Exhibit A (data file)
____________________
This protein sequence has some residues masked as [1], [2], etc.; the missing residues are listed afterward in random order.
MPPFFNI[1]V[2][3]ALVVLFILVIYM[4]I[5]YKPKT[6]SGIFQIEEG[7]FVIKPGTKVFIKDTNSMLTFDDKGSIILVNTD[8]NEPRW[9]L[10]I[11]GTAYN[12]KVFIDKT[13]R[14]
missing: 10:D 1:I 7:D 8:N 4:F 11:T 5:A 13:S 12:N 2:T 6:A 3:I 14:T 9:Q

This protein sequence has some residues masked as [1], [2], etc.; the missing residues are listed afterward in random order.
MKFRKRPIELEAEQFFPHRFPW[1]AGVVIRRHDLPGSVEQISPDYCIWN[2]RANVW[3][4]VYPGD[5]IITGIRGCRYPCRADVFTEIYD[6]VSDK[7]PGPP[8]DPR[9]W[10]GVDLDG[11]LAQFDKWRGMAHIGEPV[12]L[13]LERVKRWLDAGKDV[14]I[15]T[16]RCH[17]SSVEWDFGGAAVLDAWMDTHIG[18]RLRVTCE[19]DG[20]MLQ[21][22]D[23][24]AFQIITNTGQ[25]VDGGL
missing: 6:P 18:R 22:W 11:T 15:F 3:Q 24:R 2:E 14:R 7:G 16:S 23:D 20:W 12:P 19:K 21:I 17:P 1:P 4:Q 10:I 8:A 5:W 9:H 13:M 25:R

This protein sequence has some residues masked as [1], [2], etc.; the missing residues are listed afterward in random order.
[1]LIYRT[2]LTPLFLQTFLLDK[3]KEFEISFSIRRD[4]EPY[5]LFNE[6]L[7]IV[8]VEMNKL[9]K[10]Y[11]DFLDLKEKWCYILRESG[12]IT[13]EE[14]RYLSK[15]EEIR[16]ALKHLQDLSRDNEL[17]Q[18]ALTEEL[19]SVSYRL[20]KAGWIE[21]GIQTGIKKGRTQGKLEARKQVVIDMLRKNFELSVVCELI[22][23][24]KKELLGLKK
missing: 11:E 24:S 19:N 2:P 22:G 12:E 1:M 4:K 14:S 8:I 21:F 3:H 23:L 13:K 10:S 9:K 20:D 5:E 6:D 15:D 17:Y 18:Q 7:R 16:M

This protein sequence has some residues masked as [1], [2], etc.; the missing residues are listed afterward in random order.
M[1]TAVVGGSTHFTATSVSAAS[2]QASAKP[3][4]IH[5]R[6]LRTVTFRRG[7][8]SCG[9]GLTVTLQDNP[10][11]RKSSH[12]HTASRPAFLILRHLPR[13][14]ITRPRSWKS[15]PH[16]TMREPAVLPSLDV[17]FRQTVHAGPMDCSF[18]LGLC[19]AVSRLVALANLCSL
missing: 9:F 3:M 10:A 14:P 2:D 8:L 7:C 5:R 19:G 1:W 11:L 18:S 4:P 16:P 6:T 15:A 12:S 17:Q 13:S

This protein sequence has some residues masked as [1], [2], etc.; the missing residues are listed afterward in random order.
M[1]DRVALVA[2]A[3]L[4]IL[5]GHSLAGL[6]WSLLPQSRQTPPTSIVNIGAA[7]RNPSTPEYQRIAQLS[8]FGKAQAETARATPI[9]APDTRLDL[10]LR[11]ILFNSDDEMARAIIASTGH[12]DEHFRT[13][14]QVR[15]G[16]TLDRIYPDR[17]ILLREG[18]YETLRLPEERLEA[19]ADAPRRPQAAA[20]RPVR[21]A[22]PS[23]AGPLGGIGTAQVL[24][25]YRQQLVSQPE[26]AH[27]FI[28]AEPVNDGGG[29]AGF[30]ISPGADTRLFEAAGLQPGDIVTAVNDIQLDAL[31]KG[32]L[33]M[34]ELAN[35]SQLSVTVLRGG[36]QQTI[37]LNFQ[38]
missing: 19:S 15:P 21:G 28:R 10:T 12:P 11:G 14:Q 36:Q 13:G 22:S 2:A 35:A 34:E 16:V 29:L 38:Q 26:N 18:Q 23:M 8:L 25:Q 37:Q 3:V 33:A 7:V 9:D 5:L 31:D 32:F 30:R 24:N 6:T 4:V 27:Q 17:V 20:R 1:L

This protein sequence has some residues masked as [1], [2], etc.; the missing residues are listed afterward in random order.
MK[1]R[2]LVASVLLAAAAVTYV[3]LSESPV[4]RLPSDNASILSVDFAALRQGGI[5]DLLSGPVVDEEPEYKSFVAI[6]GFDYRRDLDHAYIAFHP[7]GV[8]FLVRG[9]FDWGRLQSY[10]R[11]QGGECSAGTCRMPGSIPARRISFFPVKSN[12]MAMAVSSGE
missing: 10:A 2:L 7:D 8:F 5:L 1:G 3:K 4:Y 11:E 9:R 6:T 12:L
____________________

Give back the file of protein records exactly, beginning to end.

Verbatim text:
This protein sequence has some residues masked as [1], [2], etc.; the missing residues are listed afterward in random order.
MPPFFNI[1]V[2][3]ALVVLFILVIYM[4]I[5]YKPKT[6]SGIFQIEEG[7]FVIKPGTKVFIKDTNSMLTFDDKGSIILVNTD[8]NEPRW[9]L[10]I[11]GTAYN[12]KVFIDKT[13]R[14]
missing: 10:D 1:I 7:D 8:N 4:F 11:T 5:A 13:S 12:N 2:T 6:A 3:I 14:T 9:Q

This protein sequence has some residues masked as [1], [2], etc.; the missing residues are listed afterward in random order.
MKFRKRPIELEAEQFFPHRFPW[1]AGVVIRRHDLPGSVEQISPDYCIWN[2]RANVW[3][4]VYPGD[5]IITGIRGCRYPCRADVFTEIYD[6]VSDK[7]PGPP[8]DPR[9]W[10]GVDLDG[11]LAQFDKWRGMAHIGEPV[12]L[13]LERVKRWLDAGKDV[14]I[15]T[16]RCH[17]SSVEWDFGGAAVLDAWMDTHIG[18]RLRVTCE[19]DG[20]MLQ[21][22]D[23][24]AFQIITNTGQ[25]VDGGL
missing: 6:P 18:R 22:W 11:T 15:F 3:Q 24:R 2:E 14:R 7:G 16:S 23:D 20:W 12:P 19:K 21:I 17:P 1:P 4:Q 10:I 8:A 5:W 9:H 13:M 25:R

This protein sequence has some residues masked as [1], [2], etc.; the missing residues are listed afterward in random order.
[1]LIYRT[2]LTPLFLQTFLLDK[3]KEFEISFSIRRD[4]EPY[5]LFNE[6]L[7]IV[8]VEMNKL[9]K[10]Y[11]DFLDLKEKWCYILRESG[12]IT[13]EE[14]RYLSK[15]EEIR[16]ALKHLQDLSRDNEL[17]Q[18]ALTEEL[19]SVSYRL[20]KAGWIE[21]GIQTGIKKGRTQGKLEARKQVVIDMLRKNFELSVVCELI[22][23][24]KKELLGLKK
missing: 11:E 24:S 19:N 2:P 22:G 12:E 1:M 4:K 14:S 8:I 21:F 3:H 23:L 13:K 10:S 9:K 20:D 5:E 6:D 15:D 17:Y 18:Q 7:R 16:M

This protein sequence has some residues masked as [1], [2], etc.; the missing residues are listed afterward in random order.
M[1]TAVVGGSTHFTATSVSAAS[2]QASAKP[3][4]IH[5]R[6]LRTVTFRRG[7][8]SCG[9]GLTVTLQDNP[10][11]RKSSH[12]HTASRPAFLILRHLPR[13][14]ITRPRSWKS[15]PH[16]TMREPAVLPSLDV[17]FRQTVHAGPMDCSF[18]LGLC[19]AVSRLVALANLCSL
missing: 9:F 3:M 10:A 14:P 2:D 8:L 7:C 5:R 19:G 1:W 11:L 18:S 4:P 16:P 6:T 15:A 12:S 17:Q 13:S

This protein sequence has some residues masked as [1], [2], etc.; the missing residues are listed afterward in random order.
M[1]DRVALVA[2]A[3]L[4]IL[5]GHSLAGL[6]WSLLPQSRQTPPTSIVNIGAA[7]RNPSTPEYQRIAQLS[8]FGKAQAETARATPI[9]APDTRLDL[10]LR[11]ILFNSDDEMARAIIASTGH[12]DEHFRT[13][14]QVR[15]G[16]TLDRIYPDR[17]ILLREG[18]YETLRLPEERLEA[19]ADAPRRPQAAA[20]RPVR[21]A[22]PS[23]AGPLGGIGTAQVL[24][25]YRQQLVSQPE[26]AH[27]FI[28]AEPVNDGGG[29]AGF[30]ISPGADTRLFEAAGLQPGDIVTAVNDIQLDAL[31]KG[32]L[33]M[34]ELAN[35]SQLSVTVLRGG[36]QQTI[37]LNFQ[38]
missing: 19:S 15:P 21:G 28:R 10:T 12:P 11:G 14:Q 36:Q 13:G 22:S 2:A 35:A 34:E 16:V 29:L 38:Q 26:N 18:Q 23:M 8:L 25:Q 37:Q 3:V 33:A 7:V 9:D 5:L 31:D 32:F 30:R 24:N 6:T 4:V 27:Q 17:V 20:R 1:L

This protein sequence has some residues masked as [1], [2], etc.; the missing residues are listed afterward in random order.
MK[1]R[2]LVASVLLAAAAVTYV[3]LSESPV[4]RLPSDNASILSVDFAALRQGGI[5]DLLSGPVVDEEPEYKSFVAI[6]GFDYRRDLDHAYIAFHP[7]GV[8]FLVRG[9]FDWGRLQSY[10]R[11]QGGECSAGTCRMPGSIPARRISFFPVKSN[12]MAMAVSSGE
missing: 10:A 2:L 7:D 8:F 5:L 1:G 3:K 4:Y 11:E 9:R 6:T 12:L